(b) (1) A claim presented in a second or successive habeas corpus application under section 2254 that was presented in a prior application shall be dismissed.
(2) A claim presented in a second or successive habeas corpus application under section 2254 that was not presented in a prior application shall be dismissed unless -
(A) the applicant shows that the claim relies on a new rule of constitutional law, made retroactive to cases on collateral review by the Supreme Court, that was previously unavailable [.]
We first must determine if Thompson's claims were presented in a prior petition. If they were presented in a prior petition, they must be dismissed in accordance with 28 U.S.C. § 2244(b) (1).
As we have noted, when Thompson was tried, the jury was instructed that he could be convicted of first-degree murder if the killing was committed by a co-defendant, and if the co-defendant had the deliberative and coolly reflective state of mind required by state law. The instruction did not require that the jury find that Thompson himself had this state of mind. Later decisions of the Supreme Court of Missouri, e.g., State v. Ferguson, 887 S.W.2d 585 (Mo. 1994) (en banc), State v. O'Brien, 857 S.W.2d 212 (Mo. 1993) (en banc), and State v. Ervin, 835 S.W.2d 905 (Mo. 1992) (en banc), cert. denied, 507 U.S. 954 (1993), hold that the instruction given in Thompson's case was incorrect. The defendant himself must have deliberated coolly, according to these later cases, or he cannot be convicted of first-degree murder. Thompson argues that under Fiore the Due Process Clause requires that these later state-court decisions be applied to his case. These decisions, he argues, and not without reason, say that the instruction given in Thompson's case was wrong at the time of his trial and should never have been used.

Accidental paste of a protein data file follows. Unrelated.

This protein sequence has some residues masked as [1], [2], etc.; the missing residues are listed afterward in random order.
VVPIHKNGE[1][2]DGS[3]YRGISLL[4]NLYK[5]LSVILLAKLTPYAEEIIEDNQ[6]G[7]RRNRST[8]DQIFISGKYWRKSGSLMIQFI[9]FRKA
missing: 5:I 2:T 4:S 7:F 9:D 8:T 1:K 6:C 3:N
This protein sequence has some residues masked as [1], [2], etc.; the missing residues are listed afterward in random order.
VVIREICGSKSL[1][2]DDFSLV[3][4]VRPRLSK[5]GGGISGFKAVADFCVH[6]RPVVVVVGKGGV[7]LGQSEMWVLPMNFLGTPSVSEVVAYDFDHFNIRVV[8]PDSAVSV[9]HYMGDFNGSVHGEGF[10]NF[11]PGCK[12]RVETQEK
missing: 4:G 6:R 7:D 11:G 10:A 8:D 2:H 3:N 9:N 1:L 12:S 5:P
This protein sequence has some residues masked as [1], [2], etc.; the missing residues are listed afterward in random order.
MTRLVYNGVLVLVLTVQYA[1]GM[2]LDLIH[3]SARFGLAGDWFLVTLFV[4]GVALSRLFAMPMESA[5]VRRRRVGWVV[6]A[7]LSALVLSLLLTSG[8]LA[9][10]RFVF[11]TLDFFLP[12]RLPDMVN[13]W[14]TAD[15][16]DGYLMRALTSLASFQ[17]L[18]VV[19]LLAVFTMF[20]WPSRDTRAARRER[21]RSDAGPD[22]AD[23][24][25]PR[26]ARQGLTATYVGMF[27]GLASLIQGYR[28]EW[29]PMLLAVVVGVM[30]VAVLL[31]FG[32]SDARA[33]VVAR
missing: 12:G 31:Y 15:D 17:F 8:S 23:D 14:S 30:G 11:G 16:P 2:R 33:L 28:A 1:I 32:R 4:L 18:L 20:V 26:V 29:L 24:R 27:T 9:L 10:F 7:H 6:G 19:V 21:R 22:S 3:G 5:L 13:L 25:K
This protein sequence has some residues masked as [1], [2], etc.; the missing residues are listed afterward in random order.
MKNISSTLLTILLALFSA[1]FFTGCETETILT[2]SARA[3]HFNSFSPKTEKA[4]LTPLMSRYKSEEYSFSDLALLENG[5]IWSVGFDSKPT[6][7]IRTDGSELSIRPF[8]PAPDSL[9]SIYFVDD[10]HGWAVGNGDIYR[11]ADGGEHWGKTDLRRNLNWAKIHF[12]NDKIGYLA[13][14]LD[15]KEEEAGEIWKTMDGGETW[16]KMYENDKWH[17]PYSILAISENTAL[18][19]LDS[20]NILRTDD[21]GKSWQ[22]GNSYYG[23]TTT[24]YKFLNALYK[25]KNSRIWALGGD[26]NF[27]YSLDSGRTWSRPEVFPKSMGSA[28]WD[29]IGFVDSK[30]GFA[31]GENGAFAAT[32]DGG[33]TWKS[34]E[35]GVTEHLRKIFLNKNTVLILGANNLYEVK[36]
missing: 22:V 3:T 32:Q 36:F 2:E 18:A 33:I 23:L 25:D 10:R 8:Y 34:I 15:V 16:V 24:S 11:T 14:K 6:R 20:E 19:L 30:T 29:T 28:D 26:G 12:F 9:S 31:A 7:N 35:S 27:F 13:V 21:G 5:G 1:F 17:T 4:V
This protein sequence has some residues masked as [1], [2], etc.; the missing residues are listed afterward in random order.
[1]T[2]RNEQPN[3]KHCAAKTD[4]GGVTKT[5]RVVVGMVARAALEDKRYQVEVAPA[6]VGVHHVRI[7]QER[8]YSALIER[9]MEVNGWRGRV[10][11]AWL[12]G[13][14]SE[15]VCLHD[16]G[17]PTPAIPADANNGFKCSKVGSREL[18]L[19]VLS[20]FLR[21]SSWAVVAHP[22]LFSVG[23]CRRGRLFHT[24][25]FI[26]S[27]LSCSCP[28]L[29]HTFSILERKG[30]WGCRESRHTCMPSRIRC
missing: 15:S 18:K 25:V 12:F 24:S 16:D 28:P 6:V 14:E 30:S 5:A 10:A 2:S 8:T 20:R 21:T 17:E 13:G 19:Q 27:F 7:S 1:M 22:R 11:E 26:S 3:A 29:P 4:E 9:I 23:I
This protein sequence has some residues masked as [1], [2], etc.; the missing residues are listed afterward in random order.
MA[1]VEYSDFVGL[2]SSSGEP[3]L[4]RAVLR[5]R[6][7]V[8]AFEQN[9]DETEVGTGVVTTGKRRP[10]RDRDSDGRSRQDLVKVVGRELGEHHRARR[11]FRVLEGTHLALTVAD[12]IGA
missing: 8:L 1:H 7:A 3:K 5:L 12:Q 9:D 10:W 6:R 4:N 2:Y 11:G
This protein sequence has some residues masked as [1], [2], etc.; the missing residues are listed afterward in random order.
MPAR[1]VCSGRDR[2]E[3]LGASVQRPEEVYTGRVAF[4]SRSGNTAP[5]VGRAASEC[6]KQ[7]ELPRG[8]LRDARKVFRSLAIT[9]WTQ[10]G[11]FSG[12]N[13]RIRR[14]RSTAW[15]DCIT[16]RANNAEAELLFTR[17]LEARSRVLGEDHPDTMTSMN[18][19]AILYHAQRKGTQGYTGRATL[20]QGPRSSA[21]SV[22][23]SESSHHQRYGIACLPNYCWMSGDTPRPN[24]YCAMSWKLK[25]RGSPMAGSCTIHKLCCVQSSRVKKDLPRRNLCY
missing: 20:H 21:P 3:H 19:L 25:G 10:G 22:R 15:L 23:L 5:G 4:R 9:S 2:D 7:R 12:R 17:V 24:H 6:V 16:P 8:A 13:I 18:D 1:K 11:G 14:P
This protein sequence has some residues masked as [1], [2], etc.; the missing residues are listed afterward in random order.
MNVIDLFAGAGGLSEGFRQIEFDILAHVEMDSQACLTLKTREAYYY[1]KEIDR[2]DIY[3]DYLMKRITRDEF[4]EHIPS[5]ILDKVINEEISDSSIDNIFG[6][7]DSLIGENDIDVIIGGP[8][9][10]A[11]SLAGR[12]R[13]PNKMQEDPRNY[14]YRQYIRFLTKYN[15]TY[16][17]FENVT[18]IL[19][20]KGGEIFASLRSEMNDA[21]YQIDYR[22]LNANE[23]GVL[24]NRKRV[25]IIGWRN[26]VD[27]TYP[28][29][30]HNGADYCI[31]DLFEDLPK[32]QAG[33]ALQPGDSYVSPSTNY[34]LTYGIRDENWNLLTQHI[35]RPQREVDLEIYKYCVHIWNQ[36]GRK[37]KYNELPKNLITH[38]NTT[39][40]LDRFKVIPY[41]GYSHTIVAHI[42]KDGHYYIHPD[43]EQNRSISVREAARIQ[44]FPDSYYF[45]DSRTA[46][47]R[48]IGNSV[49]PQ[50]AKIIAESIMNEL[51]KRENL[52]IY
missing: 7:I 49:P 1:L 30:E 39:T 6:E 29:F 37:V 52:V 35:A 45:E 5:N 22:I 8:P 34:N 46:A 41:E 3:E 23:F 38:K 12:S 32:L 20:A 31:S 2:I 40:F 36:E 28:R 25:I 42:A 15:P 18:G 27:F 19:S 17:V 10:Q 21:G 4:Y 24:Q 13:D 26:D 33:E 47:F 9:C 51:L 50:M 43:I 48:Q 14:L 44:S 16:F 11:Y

Fiore is a new argument in support of this claim, but the claim itself has been presented in prior petitions.
Thompson first argued that he was convicted under incorrect jury instructions and was therefore entitled to post-conviction relief in our Court in 1994. See Thompson v. Missouri Bd. of Prob. & Parole, 39 F.3d 186 (8th Cir. 1994), cert. denied, 514 U.S. 1113 (1995). In that action, we affirmed the District Court's denial of Thompson's petition challenging the jury instruction in question. Because the jury instruction was phrased in the disjunctive, Thompson argued that the state was relieved of its burden of proving that he, and not someone else, had the requisite deliberate state of mind. However, we concluded that " [w]hen jury instruction number nine is read in tandem with jury instruction number eight, we can not find that the State was relieved of proving any element of first-degree murder." Thompson, 39 F.3d at 190. We affirmed the District Court's decision and found that Thompson was not entitled to relief.
Thompson again argued that the jury instruction was incorrect because it failed to describe all elements of the charge in his next petition for post-conviction relief, in September 1995. The District Court determined that this claim was successive because it had been "fully and fairly litigated in the petitioner's earlier 1994 petition." App. 24. Therefore, the Court dismissed the claim pursuant to Rule 9(b) of the rules governing habeas corpus.
Thompson then presented his contentions regarding the incorrect jury instructions to our Court in his Application for Certificate of Appealability in October 1997. He relied on the Due Process Clause of the Fourteenth Amendment. Thompson argued that the jury instruction which allowed the jury to find deliberation by either himself "or another" violated both Missouri's homicide law and the Due Process Clause. He pointed out that the Missouri Supreme Court had clarified homicide law in Ferguson, O'Brien, and Ervin. Because this Court (he said) had ignored controlling state law and upheld a conviction in which "the State did not have to prove [Thompson] deliberated," Thompson argued he was denied due process. App. 33 (original emphasis omitted). We denied this application.